Puan Yinsuan 普庵印 肅 (1115–1169), later known as Ancestor Puan 普庵祖師, was a historical figure of the Linji School 臨濟宗 of Chinese Chan Buddhism, who was active in south-eastern China during the transition between the Northern and Southern Song.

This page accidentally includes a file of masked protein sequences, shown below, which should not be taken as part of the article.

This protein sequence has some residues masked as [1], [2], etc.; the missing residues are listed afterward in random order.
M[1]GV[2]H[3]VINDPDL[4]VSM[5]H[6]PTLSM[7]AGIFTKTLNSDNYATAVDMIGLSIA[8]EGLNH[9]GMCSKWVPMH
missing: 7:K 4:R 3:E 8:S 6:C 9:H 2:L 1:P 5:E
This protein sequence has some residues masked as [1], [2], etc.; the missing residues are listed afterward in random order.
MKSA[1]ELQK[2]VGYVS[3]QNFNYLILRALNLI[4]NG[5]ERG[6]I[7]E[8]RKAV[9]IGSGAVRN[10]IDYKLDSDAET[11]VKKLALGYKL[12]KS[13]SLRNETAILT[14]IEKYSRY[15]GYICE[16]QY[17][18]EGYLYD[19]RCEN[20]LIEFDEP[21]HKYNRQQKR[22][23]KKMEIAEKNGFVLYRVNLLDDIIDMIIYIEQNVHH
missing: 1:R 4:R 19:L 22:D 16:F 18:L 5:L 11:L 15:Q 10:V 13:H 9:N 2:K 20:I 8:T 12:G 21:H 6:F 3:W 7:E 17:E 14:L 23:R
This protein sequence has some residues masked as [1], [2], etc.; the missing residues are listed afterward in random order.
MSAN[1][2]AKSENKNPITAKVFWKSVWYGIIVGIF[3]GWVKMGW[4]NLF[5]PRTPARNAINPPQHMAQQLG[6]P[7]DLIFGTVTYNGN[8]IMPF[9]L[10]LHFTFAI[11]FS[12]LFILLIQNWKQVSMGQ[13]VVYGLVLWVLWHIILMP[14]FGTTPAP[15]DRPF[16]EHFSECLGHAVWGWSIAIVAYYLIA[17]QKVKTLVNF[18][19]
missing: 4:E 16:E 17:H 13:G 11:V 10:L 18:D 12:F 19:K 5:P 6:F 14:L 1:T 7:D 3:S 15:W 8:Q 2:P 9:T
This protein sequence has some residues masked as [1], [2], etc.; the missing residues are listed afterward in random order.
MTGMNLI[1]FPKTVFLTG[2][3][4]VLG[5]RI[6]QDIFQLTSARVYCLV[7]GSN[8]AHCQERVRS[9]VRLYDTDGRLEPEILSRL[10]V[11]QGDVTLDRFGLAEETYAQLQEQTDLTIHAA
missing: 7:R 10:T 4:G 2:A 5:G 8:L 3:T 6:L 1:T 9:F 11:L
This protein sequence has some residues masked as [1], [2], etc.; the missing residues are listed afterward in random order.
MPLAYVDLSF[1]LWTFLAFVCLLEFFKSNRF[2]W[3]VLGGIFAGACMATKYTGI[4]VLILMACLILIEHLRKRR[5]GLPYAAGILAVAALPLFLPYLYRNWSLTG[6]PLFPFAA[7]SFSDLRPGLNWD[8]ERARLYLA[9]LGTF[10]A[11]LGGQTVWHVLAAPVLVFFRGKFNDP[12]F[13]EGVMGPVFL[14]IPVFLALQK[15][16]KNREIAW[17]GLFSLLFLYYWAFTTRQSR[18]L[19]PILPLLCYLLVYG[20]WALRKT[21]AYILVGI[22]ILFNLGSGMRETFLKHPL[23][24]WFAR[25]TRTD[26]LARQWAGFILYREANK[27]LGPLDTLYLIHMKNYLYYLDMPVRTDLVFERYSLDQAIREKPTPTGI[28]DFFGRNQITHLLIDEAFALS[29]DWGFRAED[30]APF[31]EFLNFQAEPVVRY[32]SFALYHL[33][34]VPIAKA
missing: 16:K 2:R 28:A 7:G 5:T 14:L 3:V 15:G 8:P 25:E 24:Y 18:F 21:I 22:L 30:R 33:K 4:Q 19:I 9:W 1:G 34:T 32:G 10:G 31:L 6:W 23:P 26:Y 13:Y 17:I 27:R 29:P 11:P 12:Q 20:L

Although in all respects a traditional master of chan, whose teaching focused on the practice of meditation with the use of gong’an 公案 (“public cases”), Puan is also known for his fondness for the Avataṃsaka sūtra and is said to have attained enlightenment from reading a sentence in this impor- tant scripture. The traditional Buddhist sources also mention that he was a rain-maker and a practitioner of pious austerities. Among other feats Puan is said to have copied out the celebrated Vajracchedikā sūtra in his own blood. Nevertheless, as far as the historical figure of Puan goes, we are essentially dealing with a bona-fide Buddhist master, a human being operating in a religious context and in recordable time.
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